Commentary: What does it mean to say that “whatever you bind on earth will be bound in heaven, and whatever you loose on earth will be loosed in heaven.” The gospel writer, Matthew, is putting these words down for a very young Christian tradition, still mostly Jewish followers of Christ with some Gentile participation. The young ekklesia, as Matthew calls the assembly of the faithful, struggles with oppression from outside and wrestles with how to get along together on the inside.
Learning to live together faithfully in community was and is a large part of walking in the way of Jesus. Those who chose (and who choose) to do so are not embarking on an unmapped journey without assistance or guidance. They have scripture for their map, church community for their support, and the Holy Spirit as their GPS. Embracing all of these tools means seizing onto what heaven, what God, has offered to the church universal.
By using these tools as individuals and as the Christian community, we will be living out what it means to say, “Jesus is the Messiah, God’s anointed, the son of the only living God.” It is in the living out that religion moves into faith. Correspondingly, faith means that some things are drawn close and others are released.
Faithful living includes the embrace of community, the love of one’s neighbor, active forgiveness, unbridled generosity. Faithful living also requires the rejection of racism, classism, the using of others as means to an end, the abuse of power, and the worship of anything other than God as God.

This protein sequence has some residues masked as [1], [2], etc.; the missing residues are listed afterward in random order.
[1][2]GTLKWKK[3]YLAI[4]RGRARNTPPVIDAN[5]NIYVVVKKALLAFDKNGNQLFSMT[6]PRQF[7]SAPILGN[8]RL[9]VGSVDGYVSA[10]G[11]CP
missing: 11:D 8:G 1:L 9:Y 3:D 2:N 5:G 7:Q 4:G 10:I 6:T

What we embody, what we say, our choices are bound to us through habit, action, and association. This life shows God and those around us what we take seriously and what is important to us. As it aligns with God’s mission and kin-dom, it is bound in heaven and will flourish in mystery and sometimes within our own witnessing.
What we reject, what we renounce, what we denounce, and what we abandon becomes separated from us. It rusts and fades. It cannot take root. These words, actions, and choices indicate to God and our neighbors that these things have no place in our community or our lives. They have been loosed from association with us and they return to nothingness.
Thus, we are called to be in daily reflection to what we are binding and loosing in our lives and communities. What are we calling forth? What are we letting go? What have we asked the Spirit to help flourish? What have we renounced to rootlessness and non-existence?
All of these things together reflect to show the truth of our answer to Jesus’ question, “Who do you say that I am?”
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